Increasingly they are also, as Luis Vidal, the architect of Terminal 2 puts it, "gateways to nations", attempting through vernacular detail and public art to brand the city with which they're associated. At the entrance to Terminal 2, Richard Wilson's monumental, 70-metre sculpture "Slipstream", a 3D representation of the flight path of a plane, signposts London as a creative hub. I jog past it to Costa, to meet my guide from Heathrow Airport Ltd. After working here for four years she knows the place well, but admits that as soon as she passes through it as a passenger she reverts to type. "When I travel with my boyfriend through Heathrow and he asks me the way, suddenly I don't know; I feel anxious", she explains.
Designing airports requires considerable research into passenger behaviour. "Architects understand that people feel different emotions at different places in the building. Everything is designed to help passengers orientate themselves." She points to the undulating steel-frame roof above our heads. "Can you see it's sloping down, towards the security gates?" The slope is quite subtle, I observe. Can it really have the effect of shepherding us in the right direction? "Yes. If you look at the floor you will see too that the tiles are darker where customers need to do things: over by the self-service check-in kiosks, for instance, they change to a darker grey. It's the same when they arrive at security." We walk over to have a look. At the gates, uniformed figures stand guard holding clear plastic bags, their feet firmly planted on dark grey tiles, next to a notice announcing "You are now entering a security zone".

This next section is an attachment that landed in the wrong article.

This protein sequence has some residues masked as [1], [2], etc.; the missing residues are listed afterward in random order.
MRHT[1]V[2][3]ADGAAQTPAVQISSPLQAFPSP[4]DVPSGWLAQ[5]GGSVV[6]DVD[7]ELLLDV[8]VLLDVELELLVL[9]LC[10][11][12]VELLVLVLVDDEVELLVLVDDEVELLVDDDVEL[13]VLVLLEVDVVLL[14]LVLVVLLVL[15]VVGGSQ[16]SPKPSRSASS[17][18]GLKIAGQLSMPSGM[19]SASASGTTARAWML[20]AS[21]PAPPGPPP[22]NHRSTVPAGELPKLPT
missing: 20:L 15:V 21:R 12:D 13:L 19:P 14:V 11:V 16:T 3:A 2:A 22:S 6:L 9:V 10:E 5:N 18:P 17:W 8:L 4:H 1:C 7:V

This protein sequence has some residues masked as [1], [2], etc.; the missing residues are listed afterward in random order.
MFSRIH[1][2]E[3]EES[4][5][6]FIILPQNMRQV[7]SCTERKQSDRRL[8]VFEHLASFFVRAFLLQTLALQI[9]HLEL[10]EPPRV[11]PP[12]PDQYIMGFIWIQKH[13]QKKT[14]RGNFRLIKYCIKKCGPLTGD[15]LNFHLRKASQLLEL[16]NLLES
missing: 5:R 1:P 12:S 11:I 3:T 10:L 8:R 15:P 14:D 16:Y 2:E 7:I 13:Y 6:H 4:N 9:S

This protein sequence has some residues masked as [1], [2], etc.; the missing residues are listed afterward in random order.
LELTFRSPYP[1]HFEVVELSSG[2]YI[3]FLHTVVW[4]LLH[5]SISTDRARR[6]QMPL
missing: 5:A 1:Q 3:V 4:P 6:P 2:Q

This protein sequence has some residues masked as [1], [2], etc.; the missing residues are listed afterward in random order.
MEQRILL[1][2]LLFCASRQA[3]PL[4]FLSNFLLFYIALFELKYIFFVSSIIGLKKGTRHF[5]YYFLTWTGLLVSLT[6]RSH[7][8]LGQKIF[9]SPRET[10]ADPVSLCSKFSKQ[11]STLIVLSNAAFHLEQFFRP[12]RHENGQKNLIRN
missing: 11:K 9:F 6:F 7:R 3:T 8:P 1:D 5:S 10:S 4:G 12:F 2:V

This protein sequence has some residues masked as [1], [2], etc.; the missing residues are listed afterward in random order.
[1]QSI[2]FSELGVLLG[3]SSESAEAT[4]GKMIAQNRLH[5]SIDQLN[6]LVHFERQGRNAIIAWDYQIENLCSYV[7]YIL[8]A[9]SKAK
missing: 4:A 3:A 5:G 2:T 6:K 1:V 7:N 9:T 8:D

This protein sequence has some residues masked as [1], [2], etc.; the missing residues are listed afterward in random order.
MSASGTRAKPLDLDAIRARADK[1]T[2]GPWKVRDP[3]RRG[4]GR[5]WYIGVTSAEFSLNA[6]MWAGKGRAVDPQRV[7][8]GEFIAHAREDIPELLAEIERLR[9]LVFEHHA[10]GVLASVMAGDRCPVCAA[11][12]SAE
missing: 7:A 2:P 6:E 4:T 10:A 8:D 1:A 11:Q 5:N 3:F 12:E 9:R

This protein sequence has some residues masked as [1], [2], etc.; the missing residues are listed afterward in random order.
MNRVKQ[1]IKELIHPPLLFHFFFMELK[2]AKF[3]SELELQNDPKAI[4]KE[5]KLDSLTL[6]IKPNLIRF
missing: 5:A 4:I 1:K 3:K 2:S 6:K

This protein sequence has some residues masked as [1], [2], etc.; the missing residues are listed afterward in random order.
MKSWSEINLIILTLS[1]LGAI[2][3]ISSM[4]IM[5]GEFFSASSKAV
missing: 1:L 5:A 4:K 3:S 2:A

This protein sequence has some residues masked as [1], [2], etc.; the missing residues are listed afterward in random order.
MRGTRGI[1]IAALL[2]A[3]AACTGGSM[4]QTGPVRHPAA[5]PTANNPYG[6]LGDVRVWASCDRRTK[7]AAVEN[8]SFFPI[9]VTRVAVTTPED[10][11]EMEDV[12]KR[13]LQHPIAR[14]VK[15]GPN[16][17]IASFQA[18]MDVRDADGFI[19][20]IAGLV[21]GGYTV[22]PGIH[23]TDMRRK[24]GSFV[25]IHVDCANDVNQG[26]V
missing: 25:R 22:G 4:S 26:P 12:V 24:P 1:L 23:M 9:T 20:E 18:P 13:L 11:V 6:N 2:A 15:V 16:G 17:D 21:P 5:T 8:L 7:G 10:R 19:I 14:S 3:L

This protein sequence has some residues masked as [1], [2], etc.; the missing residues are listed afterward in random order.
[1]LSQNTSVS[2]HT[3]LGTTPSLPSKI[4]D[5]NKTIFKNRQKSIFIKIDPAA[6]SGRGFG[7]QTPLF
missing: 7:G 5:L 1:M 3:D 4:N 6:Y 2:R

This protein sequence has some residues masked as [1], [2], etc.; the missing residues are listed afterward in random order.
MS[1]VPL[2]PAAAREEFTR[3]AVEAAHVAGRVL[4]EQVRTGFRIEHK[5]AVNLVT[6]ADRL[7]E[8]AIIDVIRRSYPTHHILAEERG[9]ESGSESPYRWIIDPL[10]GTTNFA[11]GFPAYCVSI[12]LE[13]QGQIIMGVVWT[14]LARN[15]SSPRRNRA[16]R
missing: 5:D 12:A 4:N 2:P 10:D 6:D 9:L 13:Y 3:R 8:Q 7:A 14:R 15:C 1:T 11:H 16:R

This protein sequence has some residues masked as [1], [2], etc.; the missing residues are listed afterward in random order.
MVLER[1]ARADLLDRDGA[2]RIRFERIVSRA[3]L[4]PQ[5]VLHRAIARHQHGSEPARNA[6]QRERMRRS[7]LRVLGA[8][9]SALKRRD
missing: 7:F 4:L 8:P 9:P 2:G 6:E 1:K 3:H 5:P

Almost all of us feel some nervousness as we reach passport control. We have checked our luggage, so we are beginning to feel lighter, freer, but our identity, our very sense of self, is now concentrated into a single document. What if the stone-faced men and women who pass it under a scanner see something that stops them, and therefore us, in our tracks? Our passports, after all, grant membership to that club which allows movement across borders. You might say, in the current news climate, that entry to or exclusion from it defines our world.